similar copycat (excuse the pun) rob-
beries. Grace is the Ice Princess who
heats up to the idea that Cpry wants
her jewels. This one is also famous in
that Grace met her prince while
filming on location. (Michigan
Theater, Wednesday August 1, Thur-
sday August 2, 9:30)
Family Plot
(Alfred Hitchcock, 1976)
In what appears to be Hitchcock
Week here in good old A-squared, the
Film Co-op offers one last taste of the
grand master of suspense. Family
Plot was Hitch's finale as a film-
maker and unfortunately, it's not one
of his best. Barbara Harris plays a

phony medium who inadvertently
becomes involved in murder. Also
starring Karen Black and Bruce
Dern. (MLB 3, Thursday August 2,
(Walter Lang, 1960)
This wonderfully frivolous musical
stars Frank Sinatra and Shirley
MacLaine (pre-Terms of Endear-
ment, of course) as an American
couple in gay Paris during the Can-
Can rage. MacLaine is a club owner
who allows her girls to do the dance
despite police orders to stop. Great
Cole Porter tunes round out the
evening's entertainment. (Lorch
Hall, Friday August 317:30)
My Favorite Wife
(Garson Kanin, 1940)
A wild and wacky screwball
comedy about a woman explorer
(Irene Dunne) who returns home to
her husband after years of supposed
death. Cary Grant plays the husband
who is dumbfounded to see his wife
just as he is about to marry another
woman. Grant and Dunne are simply
marvelous together. (Nat. _sci.
Auditorium, Friday August 3,7:30)
New York, New York
(Martin Scorsese, 1977)
This is the restored version of the
Liza Minelli-Robert DeNiro vehicle
about two young musicians trying to
balance careers and marriage. Scor-
sese restored a 20-minute production
number which supposedly makes the
whole film worthwhile. (Michigan
Theater, Saturday August 4,9:30)
Smiles Of A SummerNight
(Ingmar Bergman, 1955)
Bergman successfully tried his
hand at romantic comedy with this
story of sexual mores during a
weekend at a country estate in the late
19th century. Swedish with subtitles.
(MLB 4, Saturday August 4,9:15)


and Steven Katz (of the Wind) know
how to pen truly transcendental odes to
teenhood, love, and all that other good
stuff. If anything comes close to a
"masterwork" for the dudes, it'd be
Boylon's "Shut Me Out," a sprightly
rejection - reflection, and Stein-
berg/Katz' "House On Fire," the lead
off track from Guest of the Staphs. If I
had heard both these songs on indepen-
dent singles, I might wrinkle my nose
less disdainfully and chalk it up to first-
record jitters (Truth to tell, the Wind
does have an earlier single, which I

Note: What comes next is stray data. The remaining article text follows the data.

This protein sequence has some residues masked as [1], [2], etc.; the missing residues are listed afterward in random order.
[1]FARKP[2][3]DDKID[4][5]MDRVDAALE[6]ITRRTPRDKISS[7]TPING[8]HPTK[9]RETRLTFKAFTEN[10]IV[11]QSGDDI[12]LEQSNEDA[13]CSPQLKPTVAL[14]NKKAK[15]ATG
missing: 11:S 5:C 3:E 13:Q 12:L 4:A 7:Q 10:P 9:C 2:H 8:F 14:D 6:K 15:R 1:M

haven't heard); as it is, though, it just
ain't enough.
Shut Up and Kiss Me suffers from a
very hollow sound, no doubt due to the
band's insistence on playing everything
so clean! The Easter oomph is om-
nipresent, but it doesn't suffice for
thread-like music. Likewise, Boylon's
voice is deep and demure, but he just
doesn't have the chops to keep one's at-
tention riveted. In fact, the best thing
about Shut Up . . . happens to be,
paradoxically, the worst as well: On
"December," Boylon mourns tunefully
about a lost romance, all to the plain-
tive backing of an out-of-tune acoustic
piano! Such outright casualness is
pretty funny, especially in light of the
current compu-techno-Fairlight CMI-
synthesized perfection binges we've
seen (er, heard), but the song overall is
just too feeble to be inspired.
The Wind fare better, but only by a
hair. Their songs are a little fuller, and

they give 'em a sound, energetic ac-
companiment that can't be denied -
yet it can be beat, and has been already
by hoards of others. Aside from
"House On Fire," with its oooh-ooohs
and choppy rhythm, the next best breeze
comes with "The Outgoing Type,"
which is still predictably stupid
The rest of Guest of the Staphs (What
a great title! What a great cover!) lim-
ps along like the carnival barker in The
Incredibly Strange Creatures Who
Stopped Living and Became Mixed-Up
Zombies, each song at the same relen-
tless pace, with the same vocal quirks
and instrumental touches. Again, there
just isn't enough going on here to
warrant interest.
Still, these two releases provide en-
couragement for independent com-
panies. Not because they're wonderful
and will sell a hundred-zillion copies
each so that the Wind and Wham-A-
Rama can gather together their
brothers and set off on a whirlwind tour
of big cities with tickets going for $30
apiece (Wait, this sounds familiar... ),
but because it means there's still a lot
of stuff going on out there - good or bad
- finding an audience, thanks to in-
dependents. So let's bite our bullets
with tenacity and await the next batch,
(Flipside Records, 105 Ventura Dr.,
Sanford, FL. 32771; Cheft Records, 211-
15 50th. Ave., Bayside, NY. 11364)
- Larry Dean

One of the two current masters
of the ancient Siddha Meditation
tradition will give a lecture and
meet the public.
Wednesday, August 1
7:00 p.m.
FREE 994-5625
Siddha Meditation Center
of Ann Arbor
1520 Hill Street